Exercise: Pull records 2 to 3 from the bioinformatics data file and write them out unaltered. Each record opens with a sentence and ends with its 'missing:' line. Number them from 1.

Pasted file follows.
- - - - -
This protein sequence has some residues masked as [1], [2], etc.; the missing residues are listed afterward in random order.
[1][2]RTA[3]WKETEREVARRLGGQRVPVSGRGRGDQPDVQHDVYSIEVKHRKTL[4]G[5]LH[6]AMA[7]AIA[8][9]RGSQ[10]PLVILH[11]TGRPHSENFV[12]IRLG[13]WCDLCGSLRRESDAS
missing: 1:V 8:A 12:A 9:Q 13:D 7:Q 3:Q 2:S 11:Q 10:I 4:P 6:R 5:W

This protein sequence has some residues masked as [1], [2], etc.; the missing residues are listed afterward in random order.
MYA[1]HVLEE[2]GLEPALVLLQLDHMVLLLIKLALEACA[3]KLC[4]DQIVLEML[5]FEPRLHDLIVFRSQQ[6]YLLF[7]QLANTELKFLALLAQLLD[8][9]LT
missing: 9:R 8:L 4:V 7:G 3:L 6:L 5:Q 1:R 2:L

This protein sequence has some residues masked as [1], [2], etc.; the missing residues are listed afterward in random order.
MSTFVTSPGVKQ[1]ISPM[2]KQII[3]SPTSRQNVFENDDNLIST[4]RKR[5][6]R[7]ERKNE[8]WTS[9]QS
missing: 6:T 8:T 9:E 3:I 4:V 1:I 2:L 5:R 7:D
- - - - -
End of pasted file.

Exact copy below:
This protein sequence has some residues masked as [1], [2], etc.; the missing residues are listed afterward in random order.
MYA[1]HVLEE[2]GLEPALVLLQLDHMVLLLIKLALEACA[3]KLC[4]DQIVLEML[5]FEPRLHDLIVFRSQQ[6]YLLF[7]QLANTELKFLALLAQLLD[8][9]LT
missing: 9:R 8:L 4:V 7:G 3:L 6:L 5:Q 1:R 2:L

This protein sequence has some residues masked as [1], [2], etc.; the missing residues are listed afterward in random order.
MSTFVTSPGVKQ[1]ISPM[2]KQII[3]SPTSRQNVFENDDNLIST[4]RKR[5][6]R[7]ERKNE[8]WTS[9]QS
missing: 6:T 8:T 9:E 3:I 4:V 1:I 2:L 5:R 7:D